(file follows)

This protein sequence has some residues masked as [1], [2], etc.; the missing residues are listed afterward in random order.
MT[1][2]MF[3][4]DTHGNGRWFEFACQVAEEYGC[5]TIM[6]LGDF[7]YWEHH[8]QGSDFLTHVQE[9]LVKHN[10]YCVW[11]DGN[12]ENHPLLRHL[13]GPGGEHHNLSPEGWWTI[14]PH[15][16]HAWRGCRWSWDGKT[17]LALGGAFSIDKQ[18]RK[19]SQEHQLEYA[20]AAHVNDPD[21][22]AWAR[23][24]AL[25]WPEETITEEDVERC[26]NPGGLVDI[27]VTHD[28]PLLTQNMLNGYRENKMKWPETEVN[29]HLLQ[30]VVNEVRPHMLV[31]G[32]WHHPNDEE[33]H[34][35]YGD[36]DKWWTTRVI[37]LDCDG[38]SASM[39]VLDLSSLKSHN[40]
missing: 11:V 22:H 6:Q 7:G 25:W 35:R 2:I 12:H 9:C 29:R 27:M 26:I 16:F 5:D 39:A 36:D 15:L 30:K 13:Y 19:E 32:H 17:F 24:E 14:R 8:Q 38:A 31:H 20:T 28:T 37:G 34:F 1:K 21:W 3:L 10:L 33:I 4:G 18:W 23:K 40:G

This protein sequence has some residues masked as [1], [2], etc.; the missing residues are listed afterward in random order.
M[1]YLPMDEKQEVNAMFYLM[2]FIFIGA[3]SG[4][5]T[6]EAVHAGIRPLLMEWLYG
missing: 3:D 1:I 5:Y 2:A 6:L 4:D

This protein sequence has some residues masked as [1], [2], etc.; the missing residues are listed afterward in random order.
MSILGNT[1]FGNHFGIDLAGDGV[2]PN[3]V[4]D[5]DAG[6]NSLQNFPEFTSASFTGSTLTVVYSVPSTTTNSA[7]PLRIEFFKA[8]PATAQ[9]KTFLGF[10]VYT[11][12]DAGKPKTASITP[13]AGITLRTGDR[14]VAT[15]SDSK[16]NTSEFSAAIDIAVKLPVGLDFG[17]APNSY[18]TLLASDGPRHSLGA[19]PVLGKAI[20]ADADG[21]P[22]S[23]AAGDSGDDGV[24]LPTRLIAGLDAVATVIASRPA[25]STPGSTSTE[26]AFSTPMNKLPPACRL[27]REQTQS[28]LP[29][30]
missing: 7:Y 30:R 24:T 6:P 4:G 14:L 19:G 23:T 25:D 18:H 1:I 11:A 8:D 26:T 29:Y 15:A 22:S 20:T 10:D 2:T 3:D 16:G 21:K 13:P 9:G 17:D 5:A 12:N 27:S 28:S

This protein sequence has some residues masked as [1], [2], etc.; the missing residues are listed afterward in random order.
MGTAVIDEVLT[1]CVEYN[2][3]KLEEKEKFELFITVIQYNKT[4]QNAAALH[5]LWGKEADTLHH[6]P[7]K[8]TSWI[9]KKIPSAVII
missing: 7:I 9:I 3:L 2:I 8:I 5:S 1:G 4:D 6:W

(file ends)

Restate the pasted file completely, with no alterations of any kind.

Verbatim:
This protein sequence has some residues masked as [1], [2], etc.; the missing residues are listed afterward in random order.
MT[1][2]MF[3][4]DTHGNGRWFEFACQVAEEYGC[5]TIM[6]LGDF[7]YWEHH[8]QGSDFLTHVQE[9]LVKHN[10]YCVW[11]DGN[12]ENHPLLRHL[13]GPGGEHHNLSPEGWWTI[14]PH[15][16]HAWRGCRWSWDGKT[17]LALGGAFSIDKQ[18]RK[19]SQEHQLEYA[20]AAHVNDPD[21][22]AWAR[23][24]AL[25]WPEETITEEDVERC[26]NPGGLVDI[27]VTHD[28]PLLTQNMLNGYRENKMKWPETEVN[29]HLLQ[30]VVNEVRPHMLV[31]G[32]WHHPNDEE[33]H[34][35]YGD[36]DKWWTTRVI[37]LDCDG[38]SASM[39]VLDLSSLKSHN[40]
missing: 11:V 22:H 6:Q 7:G 25:W 35:R 2:I 12:H 9:C 29:R 27:M 26:I 16:F 5:D 39:A 36:D 15:L 30:K 13:Y 19:E 32:H 17:F 24:E 14:R 8:Q 38:A 31:H 20:T 28:T 37:G 34:F 1:K 21:W 3:L 10:L 33:I 4:G 18:W 23:K 40:G

This protein sequence has some residues masked as [1], [2], etc.; the missing residues are listed afterward in random order.
M[1]YLPMDEKQEVNAMFYLM[2]FIFIGA[3]SG[4][5]T[6]EAVHAGIRPLLMEWLYG
missing: 3:D 1:I 5:Y 2:A 6:L 4:D

This protein sequence has some residues masked as [1], [2], etc.; the missing residues are listed afterward in random order.
MSILGNT[1]FGNHFGIDLAGDGV[2]PN[3]V[4]D[5]DAG[6]NSLQNFPEFTSASFTGSTLTVVYSVPSTTTNSA[7]PLRIEFFKA[8]PATAQ[9]KTFLGF[10]VYT[11][12]DAGKPKTASITP[13]AGITLRTGDR[14]VAT[15]SDSK[16]NTSEFSAAIDIAVKLPVGLDFG[17]APNSY[18]TLLASDGPRHSLGA[19]PVLGKAI[20]ADADG[21]P[22]S[23]AAGDSGDDGV[24]LPTRLIAGLDAVATVIASRPA[25]STPGSTSTE[26]AFSTPMNKLPPACRL[27]REQTQS[28]LP[29][30]
missing: 7:Y 30:R 24:T 6:P 4:G 14:L 19:G 23:T 25:D 18:H 1:I 11:A 8:D 26:T 29:Y 15:A 22:S 20:T 10:D 2:T 3:D 16:G 21:K 13:P 9:G 17:D 5:A 12:N 27:S 28:S

This protein sequence has some residues masked as [1], [2], etc.; the missing residues are listed afterward in random order.
MGTAVIDEVLT[1]CVEYN[2][3]KLEEKEKFELFITVIQYNKT[4]QNAAALH[5]LWGKEADTLHH[6]P[7]K[8]TSWI[9]KKIPSAVII
missing: 7:I 9:I 3:L 2:I 8:I 5:S 1:G 4:D 6:W